Influence of probiotics “Immunobacterin-D” on biocenoses and development of the gastrointestinal tract of calves

Keywords: rumen, microflora, chewing, digestion, “Immunobacterin-D”


The paper presents the results of an experiment on the use of enzyme-probiotic supplement “Immunobacterin-D” for calves in the first two months of life. Probiotics are used in animal husbandry for the prevention and treatment of infectious diseases, increase immunity, correction of the microflora after antibiotic therapy, prevention of stress, increase growth. The study was conducted in a private farm in the Lyubar district of Zhytomyr region, which kept cattle of different ages. In a randomized controlled trial, two experimental groups of six animals were formed in each on the principle of analogues. One group was a control. Calves of the experimental group from the second day after birth were fed together with colostrum “Immunobacterin-D” at the rate of 3 grams per animal. For the first five days, the enzyme-probiotic supplement was given to the calves once a day during the morning feeding, and in subsequent studies, once every two days for a month. The results of the studies show that no case of diarrhea was registered among calves receiving the enzyme-probiotic supplement “Immunobacterin-D”. Among the animals of the control group, 66.7 % had digestive disorders – dyspepsia. Subsequently, such animals had a lower growth rate. Enzyme-probiotic supplement “Immunobacterin-D” also contains Bacillus Subthilis, Bacillus Licheniformis and enzymes and protease and lipase – it provides a polyvector effect in the digestive tract in general and scarring in particular. It was found that on the fourteenth day of feeding probiotic-containing drug “Immunobacterin-D” to calves of the experimental group, the number of bacteria probably increased by 83.5 %; ciliates – by 65.0 %; endodynomorphs – by 24.3 %. After one month of the experiment, the number of bacteria in the experimental group probably increased by 94.3 %; ciliates – by 40.5 %; endodynomorphs – by 26.7 %, compared with the control (P < 0.001). The obtained data of registration of the first chewing gum in calves prove that the components of the enzyme-probiotic supplement “Immunobacterin-D” accelerate the population of microflora and the development of scar digestion in calves 2.5 times compared to calves in the control group. Prospects for further research are to study the effect of enzyme-probiotic supplement “Immunobacterin-D” on the indicators of scar fermentation of calves.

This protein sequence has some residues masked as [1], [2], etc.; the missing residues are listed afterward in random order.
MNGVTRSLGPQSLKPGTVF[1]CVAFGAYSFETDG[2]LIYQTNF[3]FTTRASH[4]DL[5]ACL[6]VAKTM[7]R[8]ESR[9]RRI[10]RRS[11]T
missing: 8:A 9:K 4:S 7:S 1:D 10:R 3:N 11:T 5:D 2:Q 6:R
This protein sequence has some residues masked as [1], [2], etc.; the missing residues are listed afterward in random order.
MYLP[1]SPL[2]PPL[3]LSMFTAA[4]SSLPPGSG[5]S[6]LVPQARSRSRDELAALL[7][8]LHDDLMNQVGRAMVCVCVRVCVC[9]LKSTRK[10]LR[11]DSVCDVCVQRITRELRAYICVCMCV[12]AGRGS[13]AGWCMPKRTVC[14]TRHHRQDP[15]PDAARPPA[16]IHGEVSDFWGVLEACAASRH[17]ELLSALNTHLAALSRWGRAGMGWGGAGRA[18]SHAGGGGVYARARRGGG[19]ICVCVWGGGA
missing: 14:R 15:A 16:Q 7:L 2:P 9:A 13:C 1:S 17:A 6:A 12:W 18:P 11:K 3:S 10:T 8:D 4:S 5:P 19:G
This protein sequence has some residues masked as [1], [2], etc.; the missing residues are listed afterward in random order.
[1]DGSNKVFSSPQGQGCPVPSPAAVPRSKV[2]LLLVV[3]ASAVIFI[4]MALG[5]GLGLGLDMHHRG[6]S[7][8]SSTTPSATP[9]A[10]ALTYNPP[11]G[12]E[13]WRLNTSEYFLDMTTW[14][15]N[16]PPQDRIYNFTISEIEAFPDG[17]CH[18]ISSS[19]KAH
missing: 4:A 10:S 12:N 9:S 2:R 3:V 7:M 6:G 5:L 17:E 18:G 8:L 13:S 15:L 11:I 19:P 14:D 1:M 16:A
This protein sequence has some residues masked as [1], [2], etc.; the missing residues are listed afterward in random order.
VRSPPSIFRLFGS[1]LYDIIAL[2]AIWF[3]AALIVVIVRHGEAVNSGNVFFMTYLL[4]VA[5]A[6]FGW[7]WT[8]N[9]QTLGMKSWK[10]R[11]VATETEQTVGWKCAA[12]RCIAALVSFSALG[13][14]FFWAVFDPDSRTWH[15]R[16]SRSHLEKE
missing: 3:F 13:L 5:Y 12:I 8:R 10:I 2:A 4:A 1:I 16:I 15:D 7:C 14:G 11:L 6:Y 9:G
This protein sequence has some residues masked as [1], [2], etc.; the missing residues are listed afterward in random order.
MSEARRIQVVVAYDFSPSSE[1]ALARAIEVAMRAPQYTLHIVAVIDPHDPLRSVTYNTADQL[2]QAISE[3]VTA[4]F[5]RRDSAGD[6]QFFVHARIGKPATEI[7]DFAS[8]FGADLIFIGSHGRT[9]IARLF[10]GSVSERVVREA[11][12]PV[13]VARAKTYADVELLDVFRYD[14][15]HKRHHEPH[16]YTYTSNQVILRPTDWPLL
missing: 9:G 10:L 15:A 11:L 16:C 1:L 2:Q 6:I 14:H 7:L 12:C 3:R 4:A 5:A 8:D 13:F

Download data is not yet available.


Aikman, P. C., Henning, P. H., Humphries, D. J., & Horn, C. H. (2010). Rumen pH and fermentation characteristics in dairy cows supplemented with Megasphaera elsdenii NCIMB 41125 in early lactation. J. Dairy Sci., 94(6), 2840–2849. doi: 10.3168/jds.2010-3783.